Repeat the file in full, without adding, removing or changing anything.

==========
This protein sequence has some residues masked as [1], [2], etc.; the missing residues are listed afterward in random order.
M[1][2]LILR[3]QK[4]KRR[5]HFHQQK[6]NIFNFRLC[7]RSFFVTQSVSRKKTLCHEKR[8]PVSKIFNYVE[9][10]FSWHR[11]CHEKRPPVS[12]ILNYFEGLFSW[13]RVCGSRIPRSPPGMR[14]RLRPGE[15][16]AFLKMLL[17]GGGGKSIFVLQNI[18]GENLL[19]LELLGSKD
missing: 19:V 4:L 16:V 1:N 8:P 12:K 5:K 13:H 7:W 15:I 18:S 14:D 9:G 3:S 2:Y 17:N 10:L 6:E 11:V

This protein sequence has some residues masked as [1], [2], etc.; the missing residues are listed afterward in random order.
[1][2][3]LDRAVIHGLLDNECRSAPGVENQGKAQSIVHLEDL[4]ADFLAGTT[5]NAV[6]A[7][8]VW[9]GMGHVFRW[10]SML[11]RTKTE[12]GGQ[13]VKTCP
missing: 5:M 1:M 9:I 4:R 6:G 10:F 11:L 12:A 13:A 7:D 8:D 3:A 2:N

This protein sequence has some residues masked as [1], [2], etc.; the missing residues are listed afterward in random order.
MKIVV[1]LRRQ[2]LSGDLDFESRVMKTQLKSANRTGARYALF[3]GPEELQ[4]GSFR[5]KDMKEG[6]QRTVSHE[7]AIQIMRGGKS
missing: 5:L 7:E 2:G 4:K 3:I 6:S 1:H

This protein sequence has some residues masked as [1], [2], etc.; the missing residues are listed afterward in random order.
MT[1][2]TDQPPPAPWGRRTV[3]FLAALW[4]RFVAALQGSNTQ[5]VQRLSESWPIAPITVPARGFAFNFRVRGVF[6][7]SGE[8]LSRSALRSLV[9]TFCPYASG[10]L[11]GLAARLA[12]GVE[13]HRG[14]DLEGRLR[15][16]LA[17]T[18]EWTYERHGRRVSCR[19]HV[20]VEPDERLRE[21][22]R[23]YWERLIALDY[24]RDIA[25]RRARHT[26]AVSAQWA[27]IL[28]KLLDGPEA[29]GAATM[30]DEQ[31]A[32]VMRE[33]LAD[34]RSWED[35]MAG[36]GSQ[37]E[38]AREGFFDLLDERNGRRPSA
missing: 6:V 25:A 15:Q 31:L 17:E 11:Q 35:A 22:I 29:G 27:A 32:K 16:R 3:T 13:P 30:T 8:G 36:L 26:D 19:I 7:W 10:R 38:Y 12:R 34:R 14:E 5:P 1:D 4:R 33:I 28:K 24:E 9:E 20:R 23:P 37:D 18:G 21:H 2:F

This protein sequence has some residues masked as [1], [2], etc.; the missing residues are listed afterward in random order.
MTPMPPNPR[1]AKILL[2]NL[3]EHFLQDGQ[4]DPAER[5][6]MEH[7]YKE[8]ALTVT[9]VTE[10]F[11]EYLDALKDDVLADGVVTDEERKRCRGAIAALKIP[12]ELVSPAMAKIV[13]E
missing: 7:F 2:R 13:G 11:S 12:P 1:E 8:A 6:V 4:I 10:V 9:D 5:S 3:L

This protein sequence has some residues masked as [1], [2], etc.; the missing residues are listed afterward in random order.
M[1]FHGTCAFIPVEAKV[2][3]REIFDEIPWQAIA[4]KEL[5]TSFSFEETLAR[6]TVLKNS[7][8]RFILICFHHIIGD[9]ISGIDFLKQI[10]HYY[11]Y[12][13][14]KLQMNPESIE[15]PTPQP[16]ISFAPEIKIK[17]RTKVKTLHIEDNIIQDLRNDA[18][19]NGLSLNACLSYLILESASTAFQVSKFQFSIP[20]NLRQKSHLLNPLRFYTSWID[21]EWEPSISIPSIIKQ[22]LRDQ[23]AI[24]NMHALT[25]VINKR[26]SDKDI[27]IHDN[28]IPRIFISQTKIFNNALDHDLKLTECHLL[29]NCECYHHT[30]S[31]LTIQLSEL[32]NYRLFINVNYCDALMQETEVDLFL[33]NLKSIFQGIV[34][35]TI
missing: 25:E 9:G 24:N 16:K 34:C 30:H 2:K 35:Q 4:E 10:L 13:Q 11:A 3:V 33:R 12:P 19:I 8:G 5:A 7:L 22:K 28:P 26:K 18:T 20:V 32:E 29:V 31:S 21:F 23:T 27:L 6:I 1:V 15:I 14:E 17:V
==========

This protein sequence has some residues masked as [1], [2], etc.; the missing residues are listed afterward in random order.
M[1][2]LILR[3]QK[4]KRR[5]HFHQQK[6]NIFNFRLC[7]RSFFVTQSVSRKKTLCHEKR[8]PVSKIFNYVE[9][10]FSWHR[11]CHEKRPPVS[12]ILNYFEGLFSW[13]RVCGSRIPRSPPGMR[14]RLRPGE[15][16]AFLKMLL[17]GGGGKSIFVLQNI[18]GENLL[19]LELLGSKD
missing: 19:V 4:L 16:V 1:N 8:P 12:K 5:K 13:H 7:W 15:I 18:S 14:D 9:G 3:S 2:Y 17:N 10:L 6:E 11:V

This protein sequence has some residues masked as [1], [2], etc.; the missing residues are listed afterward in random order.
[1][2][3]LDRAVIHGLLDNECRSAPGVENQGKAQSIVHLEDL[4]ADFLAGTT[5]NAV[6]A[7][8]VW[9]GMGHVFRW[10]SML[11]RTKTE[12]GGQ[13]VKTCP
missing: 5:M 1:M 9:I 4:R 6:G 10:F 11:L 12:A 13:A 7:D 8:D 3:A 2:N

This protein sequence has some residues masked as [1], [2], etc.; the missing residues are listed afterward in random order.
MKIVV[1]LRRQ[2]LSGDLDFESRVMKTQLKSANRTGARYALF[3]GPEELQ[4]GSFR[5]KDMKEG[6]QRTVSHE[7]AIQIMRGGKS
missing: 5:L 7:E 2:G 4:K 3:I 6:S 1:H

This protein sequence has some residues masked as [1], [2], etc.; the missing residues are listed afterward in random order.
MT[1][2]TDQPPPAPWGRRTV[3]FLAALW[4]RFVAALQGSNTQ[5]VQRLSESWPIAPITVPARGFAFNFRVRGVF[6][7]SGE[8]LSRSALRSLV[9]TFCPYASG[10]L[11]GLAARLA[12]GVE[13]HRG[14]DLEGRLR[15][16]LA[17]T[18]EWTYERHGRRVSCR[19]HV[20]VEPDERLRE[21][22]R[23]YWERLIALDY[24]RDIA[25]RRARHT[26]AVSAQWA[27]IL[28]KLLDGPEA[29]GAATM[30]DEQ[31]A[32]VMRE[33]LAD[34]RSWED[35]MAG[36]GSQ[37]E[38]AREGFFDLLDERNGRRPSA
missing: 6:V 25:A 15:Q 31:L 17:E 11:Q 35:A 22:I 29:G 27:A 32:K 16:R 3:T 13:P 30:T 8:G 36:L 26:D 19:I 7:W 10:R 38:Y 12:R 34:R 14:E 5:P 1:D 4:R 33:I 28:K 24:E 9:E 20:R 23:P 37:D 18:G 21:H 2:F

This protein sequence has some residues masked as [1], [2], etc.; the missing residues are listed afterward in random order.
MTPMPPNPR[1]AKILL[2]NL[3]EHFLQDGQ[4]DPAER[5][6]MEH[7]YKE[8]ALTVT[9]VTE[10]F[11]EYLDALKDDVLADGVVTDEERKRCRGAIAALKIP[12]ELVSPAMAKIV[13]E
missing: 7:F 2:R 13:G 11:S 12:P 1:E 8:A 6:V 4:I 10:V 9:D 5:S 3:L

This protein sequence has some residues masked as [1], [2], etc.; the missing residues are listed afterward in random order.
M[1]FHGTCAFIPVEAKV[2][3]REIFDEIPWQAIA[4]KEL[5]TSFSFEETLAR[6]TVLKNS[7][8]RFILICFHHIIGD[9]ISGIDFLKQI[10]HYY[11]Y[12][13][14]KLQMNPESIE[15]PTPQP[16]ISFAPEIKIK[17]RTKVKTLHIEDNIIQDLRNDA[18][19]NGLSLNACLSYLILESASTAFQVSKFQFSIP[20]NLRQKSHLLNPLRFYTSWID[21]EWEPSISIPSIIKQ[22]LRDQ[23]AI[24]NMHALT[25]VINKR[26]SDKDI[27]IHDN[28]IPRIFISQTKIFNNALDHDLKLTECHLL[29]NCECYHHT[30]S[31]LTIQLSEL[32]NYRLFINVNYCDALMQETEVDLFL[33]NLKSIFQGIV[34][35]TI
missing: 25:E 9:G 24:N 16:K 34:C 30:H 2:K 35:Q 4:E 10:L 13:Q 11:A 3:V 33:R 12:P 19:I 8:G 5:A 7:L 22:K 28:P 26:K 18:T 20:V 32:E 29:V 31:S 21:F 23:T 27:L 6:I 1:V 15:I 14:E 17:V